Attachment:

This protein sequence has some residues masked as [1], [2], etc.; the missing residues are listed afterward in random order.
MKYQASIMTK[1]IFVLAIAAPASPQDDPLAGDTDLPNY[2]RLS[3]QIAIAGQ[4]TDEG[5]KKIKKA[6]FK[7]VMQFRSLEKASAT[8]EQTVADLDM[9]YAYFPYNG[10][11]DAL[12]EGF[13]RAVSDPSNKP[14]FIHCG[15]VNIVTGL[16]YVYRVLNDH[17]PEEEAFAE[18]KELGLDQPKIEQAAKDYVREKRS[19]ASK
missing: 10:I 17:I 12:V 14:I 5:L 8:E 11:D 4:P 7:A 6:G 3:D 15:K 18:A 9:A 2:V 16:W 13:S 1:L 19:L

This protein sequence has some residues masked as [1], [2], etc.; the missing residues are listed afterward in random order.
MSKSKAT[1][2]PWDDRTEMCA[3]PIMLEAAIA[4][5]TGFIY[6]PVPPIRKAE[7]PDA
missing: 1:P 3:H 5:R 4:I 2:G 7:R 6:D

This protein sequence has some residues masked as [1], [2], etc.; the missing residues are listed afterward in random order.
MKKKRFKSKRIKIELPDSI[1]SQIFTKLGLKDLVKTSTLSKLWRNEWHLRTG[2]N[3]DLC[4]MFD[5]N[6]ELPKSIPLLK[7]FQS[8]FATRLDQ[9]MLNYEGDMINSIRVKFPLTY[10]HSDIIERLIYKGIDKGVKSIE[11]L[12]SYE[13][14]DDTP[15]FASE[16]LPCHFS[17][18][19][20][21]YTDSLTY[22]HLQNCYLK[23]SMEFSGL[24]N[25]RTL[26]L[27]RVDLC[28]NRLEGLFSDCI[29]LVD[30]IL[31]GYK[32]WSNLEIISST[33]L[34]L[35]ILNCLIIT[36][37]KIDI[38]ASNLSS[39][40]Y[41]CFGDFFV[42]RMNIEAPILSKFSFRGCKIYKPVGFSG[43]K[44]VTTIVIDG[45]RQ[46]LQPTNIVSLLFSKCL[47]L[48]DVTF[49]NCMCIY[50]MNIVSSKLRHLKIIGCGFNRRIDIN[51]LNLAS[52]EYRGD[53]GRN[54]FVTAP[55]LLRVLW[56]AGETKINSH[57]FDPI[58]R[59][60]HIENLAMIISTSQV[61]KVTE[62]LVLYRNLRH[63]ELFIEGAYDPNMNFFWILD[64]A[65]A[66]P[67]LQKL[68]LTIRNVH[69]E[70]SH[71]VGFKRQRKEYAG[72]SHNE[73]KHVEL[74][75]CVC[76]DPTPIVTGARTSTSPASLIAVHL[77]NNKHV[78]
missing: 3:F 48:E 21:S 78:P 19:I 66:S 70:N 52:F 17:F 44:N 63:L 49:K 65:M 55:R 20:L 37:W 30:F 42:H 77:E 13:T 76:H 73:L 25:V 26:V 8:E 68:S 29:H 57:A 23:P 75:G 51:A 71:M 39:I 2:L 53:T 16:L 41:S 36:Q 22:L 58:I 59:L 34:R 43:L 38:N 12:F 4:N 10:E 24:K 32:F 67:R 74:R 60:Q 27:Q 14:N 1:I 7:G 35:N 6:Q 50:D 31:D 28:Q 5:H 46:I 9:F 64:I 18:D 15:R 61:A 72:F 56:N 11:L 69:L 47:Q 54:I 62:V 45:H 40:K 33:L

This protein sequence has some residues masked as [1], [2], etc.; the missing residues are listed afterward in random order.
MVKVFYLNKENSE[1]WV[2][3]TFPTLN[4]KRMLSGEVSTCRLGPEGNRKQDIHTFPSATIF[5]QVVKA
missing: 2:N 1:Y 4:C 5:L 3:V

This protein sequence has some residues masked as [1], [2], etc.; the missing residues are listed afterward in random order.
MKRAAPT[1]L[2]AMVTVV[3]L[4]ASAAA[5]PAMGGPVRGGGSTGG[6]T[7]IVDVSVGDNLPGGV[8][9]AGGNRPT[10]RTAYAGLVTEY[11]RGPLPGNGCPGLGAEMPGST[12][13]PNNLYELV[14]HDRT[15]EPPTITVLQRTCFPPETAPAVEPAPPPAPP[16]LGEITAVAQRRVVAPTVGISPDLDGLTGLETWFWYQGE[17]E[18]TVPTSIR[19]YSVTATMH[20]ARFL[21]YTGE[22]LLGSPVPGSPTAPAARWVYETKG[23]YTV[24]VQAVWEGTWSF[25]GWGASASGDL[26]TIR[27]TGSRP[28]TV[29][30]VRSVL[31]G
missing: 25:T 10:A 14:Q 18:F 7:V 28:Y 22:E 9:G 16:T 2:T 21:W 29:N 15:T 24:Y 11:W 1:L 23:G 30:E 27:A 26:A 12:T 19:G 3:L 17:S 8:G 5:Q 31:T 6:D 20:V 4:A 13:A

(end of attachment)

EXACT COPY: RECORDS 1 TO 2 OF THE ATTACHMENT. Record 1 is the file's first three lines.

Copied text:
This protein sequence has some residues masked as [1], [2], etc.; the missing residues are listed afterward in random order.
MKYQASIMTK[1]IFVLAIAAPASPQDDPLAGDTDLPNY[2]RLS[3]QIAIAGQ[4]TDEG[5]KKIKKA[6]FK[7]VMQFRSLEKASAT[8]EQTVADLDM[9]YAYFPYNG[10][11]DAL[12]EGF[13]RAVSDPSNKP[14]FIHCG[15]VNIVTGL[16]YVYRVLNDH[17]PEEEAFAE[18]KELGLDQPKIEQAAKDYVREKRS[19]ASK
missing: 10:I 17:I 12:V 14:I 5:L 8:E 11:D 4:P 7:A 6:G 3:D 15:K 18:A 9:A 2:V 16:W 13:S 1:L 19:L

This protein sequence has some residues masked as [1], [2], etc.; the missing residues are listed afterward in random order.
MSKSKAT[1][2]PWDDRTEMCA[3]PIMLEAAIA[4][5]TGFIY[6]PVPPIRKAE[7]PDA
missing: 1:P 3:H 5:R 4:I 2:G 7:R 6:D